This answer assumes lifting aids are being used for general training. Not for physical therapy or rehab.
In a general, it's actually very opinionated. There's no actual right answer as to when to start using lifting aids. Though there are a few guidelines that most people follow.
First, there's no real reason to use gear for anything other than lifts like squat, bench, deadlift, clean, snatch, arguably overhead press, and any variation of those. Those movements are for strength training and they're full body so you tend to lift heavier and exhaust easier.
There's a massive write-up by Greg Knuckols about belts. The TL:DR version is that belts have been shown to increase performance in the gym when performing the big lifts. He argues that the increase in performance leads to increase in volume which leads to bigger gains in the long run. As such, it is to your advantage to use one for the bulk of strength training.
Although he mentions that people should go beltless at least for the first few months. During that time, you should be building the fundamentals of strength training. Using a belt is a skill on its own and using one will just complicate things further.
To use the belt, just before performing the lift, inhale a huge breath in to your stomach. Push your stomach out in to the belt. Then keep that pressure during the rep.
Wrist wraps help keep the wrist straight. This helps keep the bar stable while squatting, and helps prevent it from sliding down your back. It helps keep your wrist straight during bench and overhead press.
They personally help me lift one or two extra reps than I could without them. This is because they help me maintain posture during the set. Though I don't use them often.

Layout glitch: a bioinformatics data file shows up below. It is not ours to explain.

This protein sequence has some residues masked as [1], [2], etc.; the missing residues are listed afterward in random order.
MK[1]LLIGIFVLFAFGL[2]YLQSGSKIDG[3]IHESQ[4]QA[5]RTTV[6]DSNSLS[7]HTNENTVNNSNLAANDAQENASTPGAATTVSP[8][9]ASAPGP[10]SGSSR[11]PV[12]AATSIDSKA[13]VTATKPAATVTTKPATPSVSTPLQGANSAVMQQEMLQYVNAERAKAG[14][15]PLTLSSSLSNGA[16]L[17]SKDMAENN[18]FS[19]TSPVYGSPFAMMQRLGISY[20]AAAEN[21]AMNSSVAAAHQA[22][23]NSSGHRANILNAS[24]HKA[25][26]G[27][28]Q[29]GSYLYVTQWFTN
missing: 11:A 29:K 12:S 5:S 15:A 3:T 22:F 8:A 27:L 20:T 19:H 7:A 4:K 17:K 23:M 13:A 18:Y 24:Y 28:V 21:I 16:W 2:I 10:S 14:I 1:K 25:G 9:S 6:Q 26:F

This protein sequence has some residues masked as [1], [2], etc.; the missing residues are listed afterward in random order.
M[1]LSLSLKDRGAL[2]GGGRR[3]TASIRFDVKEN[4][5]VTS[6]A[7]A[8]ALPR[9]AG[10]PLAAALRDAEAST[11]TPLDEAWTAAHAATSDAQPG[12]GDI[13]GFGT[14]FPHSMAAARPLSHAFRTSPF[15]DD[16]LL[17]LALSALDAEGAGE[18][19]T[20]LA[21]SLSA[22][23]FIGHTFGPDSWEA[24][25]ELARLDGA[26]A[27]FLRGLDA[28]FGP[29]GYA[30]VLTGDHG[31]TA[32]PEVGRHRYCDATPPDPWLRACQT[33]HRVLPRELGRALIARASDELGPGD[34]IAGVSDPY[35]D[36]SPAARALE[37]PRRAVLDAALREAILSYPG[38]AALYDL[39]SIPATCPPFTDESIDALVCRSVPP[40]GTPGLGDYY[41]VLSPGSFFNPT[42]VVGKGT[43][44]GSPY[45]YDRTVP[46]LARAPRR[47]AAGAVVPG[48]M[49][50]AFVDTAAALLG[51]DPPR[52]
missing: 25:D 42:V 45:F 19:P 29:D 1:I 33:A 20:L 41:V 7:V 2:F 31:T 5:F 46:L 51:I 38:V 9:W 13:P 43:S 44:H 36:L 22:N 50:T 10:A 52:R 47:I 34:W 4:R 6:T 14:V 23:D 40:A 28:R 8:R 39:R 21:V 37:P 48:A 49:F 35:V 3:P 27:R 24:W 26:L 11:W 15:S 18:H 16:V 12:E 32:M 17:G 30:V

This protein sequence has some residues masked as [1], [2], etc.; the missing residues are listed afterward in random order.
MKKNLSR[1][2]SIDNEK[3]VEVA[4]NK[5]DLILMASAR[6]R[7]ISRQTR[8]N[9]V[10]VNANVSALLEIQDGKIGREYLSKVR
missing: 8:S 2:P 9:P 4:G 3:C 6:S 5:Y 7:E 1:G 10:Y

Used by people to help hold a bar during deadlift. I would say the best option is to not use the at all and use cross-grip or hook grip. See this answer.
They provide some support during squat by tightening up during the eccentric phase and provide some elastic "bounce" on the way up. They can be useful to help overload so you can lift extra weight than if you were not using them. Though they should not be used for majority of training. They also take practice applying.
These don't actually support your knees. Their main purpose is to keep your knees warm. They also provide compression and increase blood flow through the joint. In theory this prevents tendonitis (I personally haven't seen any studies that show this, but it's the general consensus from the pro-sleeve people).
I like using them while squatting because I think it feels good. Though you can get away with not using them. They tend to be expensive.
There are also some brands that provide some of that "bounce" that knee wraps provide, though not as severely. Powerlifters buy those for the simple reason is they do add a couple kg to the total and they fit regulation standards so you can use them in competition.